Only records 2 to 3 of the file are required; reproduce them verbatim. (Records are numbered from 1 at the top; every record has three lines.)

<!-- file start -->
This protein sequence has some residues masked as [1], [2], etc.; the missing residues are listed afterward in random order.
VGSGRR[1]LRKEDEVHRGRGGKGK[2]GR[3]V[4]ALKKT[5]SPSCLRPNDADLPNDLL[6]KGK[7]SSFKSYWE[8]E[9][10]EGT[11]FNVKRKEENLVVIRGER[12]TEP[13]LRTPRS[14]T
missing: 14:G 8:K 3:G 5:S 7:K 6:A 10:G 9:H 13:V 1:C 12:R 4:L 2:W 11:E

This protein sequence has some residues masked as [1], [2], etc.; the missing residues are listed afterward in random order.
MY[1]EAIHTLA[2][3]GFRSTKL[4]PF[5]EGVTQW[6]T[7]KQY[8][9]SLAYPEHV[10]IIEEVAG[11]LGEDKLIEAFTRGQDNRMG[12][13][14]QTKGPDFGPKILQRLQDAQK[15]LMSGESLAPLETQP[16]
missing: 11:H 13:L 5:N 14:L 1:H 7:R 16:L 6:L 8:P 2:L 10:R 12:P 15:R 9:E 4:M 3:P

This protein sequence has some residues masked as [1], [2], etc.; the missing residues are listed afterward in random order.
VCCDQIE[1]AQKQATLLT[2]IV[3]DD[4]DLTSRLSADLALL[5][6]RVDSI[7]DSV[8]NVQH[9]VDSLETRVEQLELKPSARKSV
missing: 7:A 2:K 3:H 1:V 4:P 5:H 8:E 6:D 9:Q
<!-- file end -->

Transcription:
This protein sequence has some residues masked as [1], [2], etc.; the missing residues are listed afterward in random order.
MY[1]EAIHTLA[2][3]GFRSTKL[4]PF[5]EGVTQW[6]T[7]KQY[8][9]SLAYPEHV[10]IIEEVAG[11]LGEDKLIEAFTRGQDNRMG[12][13][14]QTKGPDFGPKILQRLQDAQK[15]LMSGESLAPLETQP[16]
missing: 11:H 13:L 5:N 14:L 1:H 7:R 16:L 6:L 8:P 2:L 10:R 12:P 15:R 9:E 4:M 3:P

This protein sequence has some residues masked as [1], [2], etc.; the missing residues are listed afterward in random order.
VCCDQIE[1]AQKQATLLT[2]IV[3]DD[4]DLTSRLSADLALL[5][6]RVDSI[7]DSV[8]NVQH[9]VDSLETRVEQLELKPSARKSV
missing: 7:A 2:K 3:H 1:V 4:P 5:H 8:E 6:D 9:Q